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Everett Bacon


Clarence Everett Bacon

Inducted 1966

Date of Birth



Westbrook, CT


Wesleyan University (1909-1912)


Everett Bacon was a slick, dazzling back who became one of the pioneers of the forward pass, making it a lethal weapon in an era when most collegiate teams shied from its use. Many coaches felt unsure of the pass, convinced it did little more than produce turnovers. Bacon's willingness to use the pass captured the attention of All-America selectors who listed him in his senior year. During his four seasons at Wesleyan, the Cardinals were 19-14-3, playing against much larger schools. Not only was he feared as a passer, but "Ev" established himself as a dangerous punt return specialist. An all-around athlete, Bacon was a four sport star who also captained the basketball team. As a baseball player he was the squad's top pitcher while he hit for over a .400 average. In tennis, he was a member of the champion New England doubles team of 1910. During World War I, Bacon served in the 312th Infantry and 48th Field Artillery. In later years he became a prominent Wall Street investment banker and he served on the board of trustees at Wesleyan. In his honor, Wesleyan annually awards the C. Everett Bacon Trophy to its Most Valuable Player.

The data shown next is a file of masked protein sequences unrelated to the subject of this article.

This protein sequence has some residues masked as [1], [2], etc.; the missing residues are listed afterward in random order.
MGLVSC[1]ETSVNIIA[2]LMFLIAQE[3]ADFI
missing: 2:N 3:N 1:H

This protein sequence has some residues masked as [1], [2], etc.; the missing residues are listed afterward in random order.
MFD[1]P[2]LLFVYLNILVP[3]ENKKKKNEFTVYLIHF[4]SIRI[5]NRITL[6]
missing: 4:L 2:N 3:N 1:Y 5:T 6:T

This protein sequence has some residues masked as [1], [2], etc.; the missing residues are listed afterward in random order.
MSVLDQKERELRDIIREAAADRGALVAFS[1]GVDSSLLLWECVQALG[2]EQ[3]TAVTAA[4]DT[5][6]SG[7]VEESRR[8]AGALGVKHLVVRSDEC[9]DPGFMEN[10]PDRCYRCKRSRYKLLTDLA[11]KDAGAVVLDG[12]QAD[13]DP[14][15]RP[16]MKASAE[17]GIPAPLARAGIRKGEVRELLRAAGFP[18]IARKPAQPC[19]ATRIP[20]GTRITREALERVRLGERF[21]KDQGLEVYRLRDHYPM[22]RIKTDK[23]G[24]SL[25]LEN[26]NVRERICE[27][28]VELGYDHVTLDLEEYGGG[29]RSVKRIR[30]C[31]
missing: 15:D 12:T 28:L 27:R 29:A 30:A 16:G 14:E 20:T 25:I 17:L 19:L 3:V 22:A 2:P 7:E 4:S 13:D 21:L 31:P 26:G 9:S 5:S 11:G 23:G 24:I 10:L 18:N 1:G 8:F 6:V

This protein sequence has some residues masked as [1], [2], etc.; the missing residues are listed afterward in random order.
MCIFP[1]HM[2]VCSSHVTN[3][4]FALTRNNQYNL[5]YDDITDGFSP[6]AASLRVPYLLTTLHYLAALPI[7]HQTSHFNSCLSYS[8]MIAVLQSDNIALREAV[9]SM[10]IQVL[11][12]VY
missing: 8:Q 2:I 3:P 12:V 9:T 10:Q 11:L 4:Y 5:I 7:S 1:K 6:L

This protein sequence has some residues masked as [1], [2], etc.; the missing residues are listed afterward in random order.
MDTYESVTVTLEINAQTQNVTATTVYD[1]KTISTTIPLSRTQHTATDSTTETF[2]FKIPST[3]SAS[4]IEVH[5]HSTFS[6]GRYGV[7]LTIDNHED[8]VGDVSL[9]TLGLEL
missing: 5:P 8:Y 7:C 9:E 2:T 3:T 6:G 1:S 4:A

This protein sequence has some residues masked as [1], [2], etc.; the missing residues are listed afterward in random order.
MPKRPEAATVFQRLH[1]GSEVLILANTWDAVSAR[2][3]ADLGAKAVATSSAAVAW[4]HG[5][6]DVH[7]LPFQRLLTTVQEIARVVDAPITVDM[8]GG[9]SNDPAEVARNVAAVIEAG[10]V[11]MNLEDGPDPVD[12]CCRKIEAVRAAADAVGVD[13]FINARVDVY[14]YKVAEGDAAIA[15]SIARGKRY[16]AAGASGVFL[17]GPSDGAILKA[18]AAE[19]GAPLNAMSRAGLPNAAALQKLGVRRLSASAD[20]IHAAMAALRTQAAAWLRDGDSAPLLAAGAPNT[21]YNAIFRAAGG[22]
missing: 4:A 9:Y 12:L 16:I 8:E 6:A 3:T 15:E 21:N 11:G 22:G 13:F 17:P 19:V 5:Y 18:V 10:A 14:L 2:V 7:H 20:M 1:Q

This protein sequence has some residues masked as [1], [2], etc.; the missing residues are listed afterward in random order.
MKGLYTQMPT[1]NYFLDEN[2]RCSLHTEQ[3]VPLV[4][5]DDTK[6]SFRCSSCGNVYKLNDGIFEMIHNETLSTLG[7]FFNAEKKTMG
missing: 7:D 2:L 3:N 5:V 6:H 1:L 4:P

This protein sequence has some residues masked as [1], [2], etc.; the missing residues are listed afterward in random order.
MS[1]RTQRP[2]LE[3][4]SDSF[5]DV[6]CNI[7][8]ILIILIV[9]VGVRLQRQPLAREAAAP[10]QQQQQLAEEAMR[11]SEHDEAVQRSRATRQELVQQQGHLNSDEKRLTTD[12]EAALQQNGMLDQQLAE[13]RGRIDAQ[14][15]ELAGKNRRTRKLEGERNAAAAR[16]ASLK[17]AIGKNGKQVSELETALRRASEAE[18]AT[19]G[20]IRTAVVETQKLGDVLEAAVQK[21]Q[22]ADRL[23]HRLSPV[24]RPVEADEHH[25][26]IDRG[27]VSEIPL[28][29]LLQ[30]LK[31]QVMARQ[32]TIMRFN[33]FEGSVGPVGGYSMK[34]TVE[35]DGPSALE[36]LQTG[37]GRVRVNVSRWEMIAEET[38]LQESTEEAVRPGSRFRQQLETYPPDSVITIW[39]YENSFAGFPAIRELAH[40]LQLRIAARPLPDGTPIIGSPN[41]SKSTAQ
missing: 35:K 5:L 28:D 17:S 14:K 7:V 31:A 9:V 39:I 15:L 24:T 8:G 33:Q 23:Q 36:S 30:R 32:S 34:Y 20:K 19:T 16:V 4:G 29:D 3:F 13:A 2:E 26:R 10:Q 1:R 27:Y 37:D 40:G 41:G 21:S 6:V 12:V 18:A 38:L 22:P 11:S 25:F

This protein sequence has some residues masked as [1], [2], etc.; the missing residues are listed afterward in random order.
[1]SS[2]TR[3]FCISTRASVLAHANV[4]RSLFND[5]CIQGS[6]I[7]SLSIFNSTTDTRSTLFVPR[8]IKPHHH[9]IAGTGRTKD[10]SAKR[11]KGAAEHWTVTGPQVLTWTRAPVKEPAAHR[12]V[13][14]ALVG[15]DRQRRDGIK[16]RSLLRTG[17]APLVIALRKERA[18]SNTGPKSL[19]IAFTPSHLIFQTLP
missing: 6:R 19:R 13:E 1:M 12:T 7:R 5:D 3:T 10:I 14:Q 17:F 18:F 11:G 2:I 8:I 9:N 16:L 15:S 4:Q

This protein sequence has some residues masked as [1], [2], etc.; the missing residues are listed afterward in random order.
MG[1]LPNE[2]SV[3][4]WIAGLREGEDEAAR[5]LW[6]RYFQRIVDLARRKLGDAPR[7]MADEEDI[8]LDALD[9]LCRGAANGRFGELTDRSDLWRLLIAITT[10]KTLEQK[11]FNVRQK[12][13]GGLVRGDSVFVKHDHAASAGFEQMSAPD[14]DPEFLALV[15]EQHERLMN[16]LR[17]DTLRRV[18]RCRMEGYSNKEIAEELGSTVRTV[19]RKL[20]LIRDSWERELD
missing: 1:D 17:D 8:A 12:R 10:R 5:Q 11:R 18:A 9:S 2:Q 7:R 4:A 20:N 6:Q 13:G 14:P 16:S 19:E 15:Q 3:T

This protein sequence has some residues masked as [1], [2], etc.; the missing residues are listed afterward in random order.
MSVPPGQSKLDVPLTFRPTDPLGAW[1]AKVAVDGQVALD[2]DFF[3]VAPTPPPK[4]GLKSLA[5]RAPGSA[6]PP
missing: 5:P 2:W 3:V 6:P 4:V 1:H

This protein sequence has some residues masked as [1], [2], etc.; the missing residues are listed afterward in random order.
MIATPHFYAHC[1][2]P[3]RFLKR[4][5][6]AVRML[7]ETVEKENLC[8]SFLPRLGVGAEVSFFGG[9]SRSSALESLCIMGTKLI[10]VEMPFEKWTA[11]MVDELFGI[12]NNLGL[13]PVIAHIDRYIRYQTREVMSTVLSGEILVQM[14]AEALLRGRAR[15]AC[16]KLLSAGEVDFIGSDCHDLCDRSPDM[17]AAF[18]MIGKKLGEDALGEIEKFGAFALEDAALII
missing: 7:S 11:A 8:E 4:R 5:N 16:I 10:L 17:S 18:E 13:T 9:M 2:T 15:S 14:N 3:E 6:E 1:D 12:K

Height 5'10

Weight 165

Career Highlights

  • 1912 Third Team All-America
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